This year I’ve committed to posting each unit of both my Algebra 1 and Algebra 2 INBs.

My district is moving to a standards based curriculum, and has identified priority standards for every course. These are the standards we are required to address and assess our students over, so they pretty much form our units.

I normally teach year-long courses (47 minute classes per day). However, due to a lot of district specific things involving SPED students, a new course introduction, and graduation requirements, this year I taught a block course (94 minute classes per day) of Foundations of Algebra first semester, which covered skill gaps students would need to find success in Algebra 1. This semester, I am teaching (most of) those same students Algebra 1 on a block schedule. This means I get to start Algebra 1 from the beginning in the same year and revise my activities and INB pages!

You can find my Algebra 1 (year long class) INB posts here:

Unit 1 | Unit 2 | Unit 3 | Unit 4 | Unit 5

And my Algebra 2 INB posts here:

Unit 1 | Unit 2 | Unit 3 | Unit 4 | Unit 5 | Unit 6

And finally, my posts from this second round of Algebra 1 here:

The third standard we cover in Algebra 1 is A.REI.6:

**Solve systems of linear equations exactly and approximately (e.g., with graphs), focusing on pairs of linear equations in two variables.**

I finally wrote a post about my journey through the other side of this index page – the evolution of my student proficiency log! You’ll notice if you’re a regular reader of my INB posts that I have been avoiding talking about them for awhile and that I only show the index side in these posts, and I am finally ready to share, but they deserve their own post 🙂

In my first post about this unit earlier this year, I said:

I pretty much like the way I organized this, except for the way I presented the elimination method

This means many of the pages I used are unchanged – but there are a few besides just the elimination that I made some minor changes to. However, I probably won’t have as much to say about each skill and you can read my original post about this unit to get more insight into the other pages.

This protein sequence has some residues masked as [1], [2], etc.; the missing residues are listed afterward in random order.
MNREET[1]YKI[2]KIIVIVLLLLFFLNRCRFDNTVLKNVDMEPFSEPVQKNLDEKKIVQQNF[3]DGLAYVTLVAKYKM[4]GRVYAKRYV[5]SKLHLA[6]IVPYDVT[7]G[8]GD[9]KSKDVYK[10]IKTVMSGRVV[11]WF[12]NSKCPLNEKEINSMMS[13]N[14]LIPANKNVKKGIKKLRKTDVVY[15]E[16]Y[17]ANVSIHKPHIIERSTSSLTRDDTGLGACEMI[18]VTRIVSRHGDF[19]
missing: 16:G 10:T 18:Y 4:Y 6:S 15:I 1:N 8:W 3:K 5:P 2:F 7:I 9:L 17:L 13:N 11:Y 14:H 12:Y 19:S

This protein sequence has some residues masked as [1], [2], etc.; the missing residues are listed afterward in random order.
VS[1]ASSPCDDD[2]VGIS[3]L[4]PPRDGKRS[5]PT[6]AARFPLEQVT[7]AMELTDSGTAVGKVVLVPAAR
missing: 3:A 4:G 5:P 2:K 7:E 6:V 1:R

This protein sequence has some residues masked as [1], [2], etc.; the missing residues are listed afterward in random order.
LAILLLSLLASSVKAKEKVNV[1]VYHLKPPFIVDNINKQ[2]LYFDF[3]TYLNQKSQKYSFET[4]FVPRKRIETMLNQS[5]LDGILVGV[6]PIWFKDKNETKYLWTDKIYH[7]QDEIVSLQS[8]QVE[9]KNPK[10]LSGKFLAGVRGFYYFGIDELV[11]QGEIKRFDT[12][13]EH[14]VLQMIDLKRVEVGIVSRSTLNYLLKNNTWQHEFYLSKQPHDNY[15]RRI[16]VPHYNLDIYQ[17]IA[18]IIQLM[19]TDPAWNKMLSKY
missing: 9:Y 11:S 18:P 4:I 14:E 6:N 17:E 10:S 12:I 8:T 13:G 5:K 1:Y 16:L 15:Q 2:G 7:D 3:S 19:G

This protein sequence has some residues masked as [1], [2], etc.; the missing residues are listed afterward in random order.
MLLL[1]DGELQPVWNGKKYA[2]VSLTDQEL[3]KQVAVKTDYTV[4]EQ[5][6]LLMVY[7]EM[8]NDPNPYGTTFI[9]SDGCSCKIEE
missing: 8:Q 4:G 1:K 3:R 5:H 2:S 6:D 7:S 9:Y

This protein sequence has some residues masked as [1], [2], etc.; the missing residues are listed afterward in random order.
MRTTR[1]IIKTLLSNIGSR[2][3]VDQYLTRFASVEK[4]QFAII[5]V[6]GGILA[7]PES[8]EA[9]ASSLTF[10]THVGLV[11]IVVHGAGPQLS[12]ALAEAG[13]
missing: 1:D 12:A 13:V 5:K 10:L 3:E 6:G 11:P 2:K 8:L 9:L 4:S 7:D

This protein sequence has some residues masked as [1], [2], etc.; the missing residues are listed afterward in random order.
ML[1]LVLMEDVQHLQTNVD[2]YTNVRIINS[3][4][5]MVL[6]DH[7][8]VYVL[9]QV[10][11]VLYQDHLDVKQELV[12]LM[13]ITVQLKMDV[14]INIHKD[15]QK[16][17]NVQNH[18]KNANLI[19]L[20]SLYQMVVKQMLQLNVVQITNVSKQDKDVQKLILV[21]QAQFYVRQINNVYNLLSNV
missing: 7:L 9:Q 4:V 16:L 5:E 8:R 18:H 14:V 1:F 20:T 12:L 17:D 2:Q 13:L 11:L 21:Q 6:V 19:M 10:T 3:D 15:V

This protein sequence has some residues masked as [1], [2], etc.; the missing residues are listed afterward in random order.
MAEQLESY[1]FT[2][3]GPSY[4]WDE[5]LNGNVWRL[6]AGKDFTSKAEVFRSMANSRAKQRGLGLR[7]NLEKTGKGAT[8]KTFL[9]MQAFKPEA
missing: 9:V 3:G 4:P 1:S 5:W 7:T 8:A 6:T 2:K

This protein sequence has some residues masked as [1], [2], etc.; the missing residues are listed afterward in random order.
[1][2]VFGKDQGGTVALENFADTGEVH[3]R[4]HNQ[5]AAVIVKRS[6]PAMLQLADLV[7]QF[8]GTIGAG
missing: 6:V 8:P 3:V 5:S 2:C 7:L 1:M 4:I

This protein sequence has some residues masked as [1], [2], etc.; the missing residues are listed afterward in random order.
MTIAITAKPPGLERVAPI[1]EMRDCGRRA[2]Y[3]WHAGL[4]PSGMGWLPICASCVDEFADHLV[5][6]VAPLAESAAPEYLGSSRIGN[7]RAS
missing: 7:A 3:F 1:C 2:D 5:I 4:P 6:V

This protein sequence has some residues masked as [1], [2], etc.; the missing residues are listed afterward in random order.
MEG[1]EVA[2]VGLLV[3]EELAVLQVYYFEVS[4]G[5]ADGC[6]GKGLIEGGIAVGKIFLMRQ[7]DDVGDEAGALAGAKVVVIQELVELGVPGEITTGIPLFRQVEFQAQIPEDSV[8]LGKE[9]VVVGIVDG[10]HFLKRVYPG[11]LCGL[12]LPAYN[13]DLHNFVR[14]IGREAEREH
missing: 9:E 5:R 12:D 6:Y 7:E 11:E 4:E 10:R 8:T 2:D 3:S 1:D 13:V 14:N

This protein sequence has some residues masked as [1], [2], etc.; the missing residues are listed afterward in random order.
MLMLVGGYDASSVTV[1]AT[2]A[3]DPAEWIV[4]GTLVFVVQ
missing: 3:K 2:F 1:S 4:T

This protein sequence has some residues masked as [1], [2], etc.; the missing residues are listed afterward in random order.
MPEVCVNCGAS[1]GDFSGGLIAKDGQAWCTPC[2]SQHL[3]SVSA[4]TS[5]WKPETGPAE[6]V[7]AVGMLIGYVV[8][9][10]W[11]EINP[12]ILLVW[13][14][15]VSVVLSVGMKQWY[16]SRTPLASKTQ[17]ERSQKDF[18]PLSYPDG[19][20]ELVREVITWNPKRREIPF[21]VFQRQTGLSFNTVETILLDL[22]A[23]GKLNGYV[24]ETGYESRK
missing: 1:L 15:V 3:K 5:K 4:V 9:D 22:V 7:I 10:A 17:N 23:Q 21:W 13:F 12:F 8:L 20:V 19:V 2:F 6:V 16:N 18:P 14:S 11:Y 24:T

**Skill 1: I can determine if a given point is a solution to a system of equations**

Getting down those definitions and learning how to check possible solutions. None of my students use the “storing values in the calculator” method to check their solutions, but our curriculum coordinators in the district specifically told us that we need to show them this, so it’s there.

**Skill 2: I can graph a system of equations to find the solution**

First we talk about the possible outcomes when solving a system of equations. This was more fluid for these students than my first Algebra 1 group this year, because I added a page that is essentially just like this into their original solving equations unit. The only different thing about solving equations really is that you also have to know what the graphs look like, and that there is an x AND y value.

I changed the graphing pages to be cleaner and reduced the number of examples. Really, I have discovered that my students just need more practice graphing – by themselves, without me. So these notes have one example of each possible outcome, and then they practiced. I like these notes, but I really struggled to get the x and y axis to show up in Publisher the way I wanted to, so I ended up just drawing them in with a permanent marker before I made copies. I then tried to scan this copy so that I could just print it in the future, but the office copier hates me recently and it did not turn out well. It’s included in the files anyway, so you can see how poorly this ended up. Drawing in the axes each time you make copies is really not that bad, compared to a long and drawn out fight with the scanner!

**Skill 3: I can solve a system of equations when given the value of one variable**